Trish, a Canadian expat living in Ghana, has watched Accra grow-up, mature and expand. The capital's evolution from small town to big city hasn't left it devoid of charm, however. Even after a decade Trish still stands by the creative spirit and friendly attitude found in Accra.
Q: Where are you originally from?
A: West Coast of Canada
Q: Where are you living now?
A: Osu, Nyaniba Estates, Accra, Ghana
Q: How long you have you lived here?
A: Heading into my 16th year.
Q: Did you move with a spouse/children?
Q: Why did you move; what do you do?
A: I was working in Nigeria, had to leave and was offered a position in Ghana. I was not ready to return to Canada and came here and worked as a co-operant to establish the Ghana Micro Finance Network. Now I have my own business creating and exporting bead jewellery working with the local bead makers.
About Accra, Ghana
Q: What do you enjoy most about Accra, how’s the quality of life in Ghana?
A: Accra has changed from a smaller, friendly town to a large, vibrant city in the time I have been here. I enjoy the people, the creativity of the artisans, and the fact that I have built up a successful business which supports me and a number of other people. You can get almost anything you want here, as long as you can pay for it.
Q: Any negatives? What do you miss most about home?
A: I miss the culture, museums, libraries, theatre and of course the close friends I left behind.
Q: Is Accra safe?
A: Yes, as safe as any large city.
About living in Ghana
Q: Which are the best places/suburbs to live in Accra as an expat?
A: I love where I live in Nyaniba Estates. It is central and a mix of all types of people.
Q: How do you rate the standard of accommodation in Ghana?
A: I am fortunate to have a wonderful apartment at a very reasonable rent. This is not common as rents here for expats are extremely high.
Q: What’s the cost of living in Ghana compared to home? What is cheap or expensive in particular?
A: My housing is cheap as are utilities, but I don’t have air conditioning and other fancy amenities. Many things here are expensive. Ghana is no longer the cheap place I moved to. I have been gone too long to know how it compares to costs in Canada, but believe many items are comparative or even more expensive.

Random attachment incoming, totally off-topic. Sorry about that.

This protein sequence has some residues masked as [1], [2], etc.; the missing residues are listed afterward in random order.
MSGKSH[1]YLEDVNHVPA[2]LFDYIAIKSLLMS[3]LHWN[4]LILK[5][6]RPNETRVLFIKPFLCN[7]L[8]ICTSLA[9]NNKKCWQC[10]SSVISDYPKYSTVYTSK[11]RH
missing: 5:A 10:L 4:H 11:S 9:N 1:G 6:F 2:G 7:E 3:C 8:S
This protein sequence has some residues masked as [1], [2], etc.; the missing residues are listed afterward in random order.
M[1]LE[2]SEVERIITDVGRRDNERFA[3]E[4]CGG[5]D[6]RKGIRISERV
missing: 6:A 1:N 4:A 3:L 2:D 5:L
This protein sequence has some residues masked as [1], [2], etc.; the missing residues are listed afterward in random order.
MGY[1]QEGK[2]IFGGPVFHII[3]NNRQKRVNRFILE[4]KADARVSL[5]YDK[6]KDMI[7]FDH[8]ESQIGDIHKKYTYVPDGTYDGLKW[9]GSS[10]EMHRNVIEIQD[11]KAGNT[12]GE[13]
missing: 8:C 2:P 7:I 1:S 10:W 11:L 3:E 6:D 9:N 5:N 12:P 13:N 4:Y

Q: What are the locals like; do you mix mainly with other expats?
A: The locals are friendly on the surface, but hard to get to know well. As a result, most of my friends are expats.
Q: Was it easy meeting people and making friends?
A: Originally very easy, as there are more and more people, it becomes harder. It is also difficult as my friends tend to leave after two or three years. There is a small core of us who are permanent residents, who keep in touch.
About working in Ghana
Q: Did you have a problem getting a work visa/permit?
A: It can be very difficult. I invested in my own business and now have no problems as long as I pay my taxes.
Q: What’s the economic climate like in Accra, is there plenty of work?
A: I am self-employed so I don’t know.
Q: Did a relocation company help you with your move?
A: My organisation helped me, but as a co-operant I came with only two suitcases.
Q: How would you rate the healthcare in Ghana?
A: There are a number of excellent doctors here as well as some very bad ones. I would not want to spend much time in hospital.
Q: Is there any other advice you like to offer new expat arrivals to Ghana?
A: Ghana is an easy place to settle into. It has the usual frustrations of an African country, but I would say, relax, get out of your house and enjoy it.
~interviewed March 2011